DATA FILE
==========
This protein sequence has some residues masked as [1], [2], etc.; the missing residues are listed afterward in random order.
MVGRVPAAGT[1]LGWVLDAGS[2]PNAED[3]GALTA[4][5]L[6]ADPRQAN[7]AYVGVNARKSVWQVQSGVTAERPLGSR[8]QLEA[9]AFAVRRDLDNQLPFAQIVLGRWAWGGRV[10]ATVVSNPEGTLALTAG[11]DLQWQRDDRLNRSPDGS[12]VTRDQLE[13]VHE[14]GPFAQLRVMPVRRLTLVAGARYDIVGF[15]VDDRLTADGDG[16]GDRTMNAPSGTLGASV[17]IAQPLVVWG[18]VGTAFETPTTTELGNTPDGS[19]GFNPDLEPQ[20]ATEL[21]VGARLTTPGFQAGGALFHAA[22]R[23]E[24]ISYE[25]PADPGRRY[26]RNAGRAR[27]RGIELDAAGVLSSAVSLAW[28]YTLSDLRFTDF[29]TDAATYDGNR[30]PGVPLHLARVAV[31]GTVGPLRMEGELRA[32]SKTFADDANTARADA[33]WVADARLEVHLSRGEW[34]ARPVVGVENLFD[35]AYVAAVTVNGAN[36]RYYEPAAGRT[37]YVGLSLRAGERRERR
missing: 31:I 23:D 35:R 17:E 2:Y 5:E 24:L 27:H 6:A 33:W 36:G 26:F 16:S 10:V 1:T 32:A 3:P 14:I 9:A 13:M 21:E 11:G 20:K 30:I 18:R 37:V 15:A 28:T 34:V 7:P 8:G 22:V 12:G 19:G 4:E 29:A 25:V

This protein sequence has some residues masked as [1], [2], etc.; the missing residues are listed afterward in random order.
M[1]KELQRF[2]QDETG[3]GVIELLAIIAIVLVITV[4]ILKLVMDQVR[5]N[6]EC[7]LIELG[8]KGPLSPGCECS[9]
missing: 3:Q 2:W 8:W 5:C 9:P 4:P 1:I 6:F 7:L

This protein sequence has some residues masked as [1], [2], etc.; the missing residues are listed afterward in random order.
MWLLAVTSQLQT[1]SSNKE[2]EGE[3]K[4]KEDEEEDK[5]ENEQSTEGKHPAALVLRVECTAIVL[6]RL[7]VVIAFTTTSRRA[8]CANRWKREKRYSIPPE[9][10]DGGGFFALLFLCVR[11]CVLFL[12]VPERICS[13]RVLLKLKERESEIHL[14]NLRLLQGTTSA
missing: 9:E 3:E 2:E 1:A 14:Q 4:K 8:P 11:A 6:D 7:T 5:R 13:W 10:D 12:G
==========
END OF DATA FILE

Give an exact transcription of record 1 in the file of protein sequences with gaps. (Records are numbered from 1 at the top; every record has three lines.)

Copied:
This protein sequence has some residues masked as [1], [2], etc.; the missing residues are listed afterward in random order.
MVGRVPAAGT[1]LGWVLDAGS[2]PNAED[3]GALTA[4][5]L[6]ADPRQAN[7]AYVGVNARKSVWQVQSGVTAERPLGSR[8]QLEA[9]AFAVRRDLDNQLPFAQIVLGRWAWGGRV[10]ATVVSNPEGTLALTAG[11]DLQWQRDDRLNRSPDGS[12]VTRDQLE[13]VHE[14]GPFAQLRVMPVRRLTLVAGARYDIVGF[15]VDDRLTADGDG[16]GDRTMNAPSGTLGASV[17]IAQPLVVWG[18]VGTAFETPTTTELGNTPDGS[19]GFNPDLEPQ[20]ATEL[21]VGARLTTPGFQAGGALFHAA[22]R[23]E[24]ISYE[25]PADPGRRY[26]RNAGRAR[27]RGIELDAAGVLSSAVSLAW[28]YTLSDLRFTDF[29]TDAATYDGNR[30]PGVPLHLARVAV[31]GTVGPLRMEGELRA[32]SKTFADDANTARADA[33]WVADARLEVHLSRGEW[34]ARPVVGVENLFD[35]AYVAAVTVNGAN[36]RYYEPAAGRT[37]YVGLSLRAGERRERR
missing: 31:I 23:D 35:R 17:E 2:Y 5:E 24:L 27:H 6:A 33:W 36:G 26:F 16:S 10:V 1:T 32:A 3:P 14:I 9:A 13:M 21:E 11:G 20:K 30:I 18:R 37:V 15:A 28:T 34:V 7:P 8:G 22:V 12:G 19:G 4:E 29:A 25:V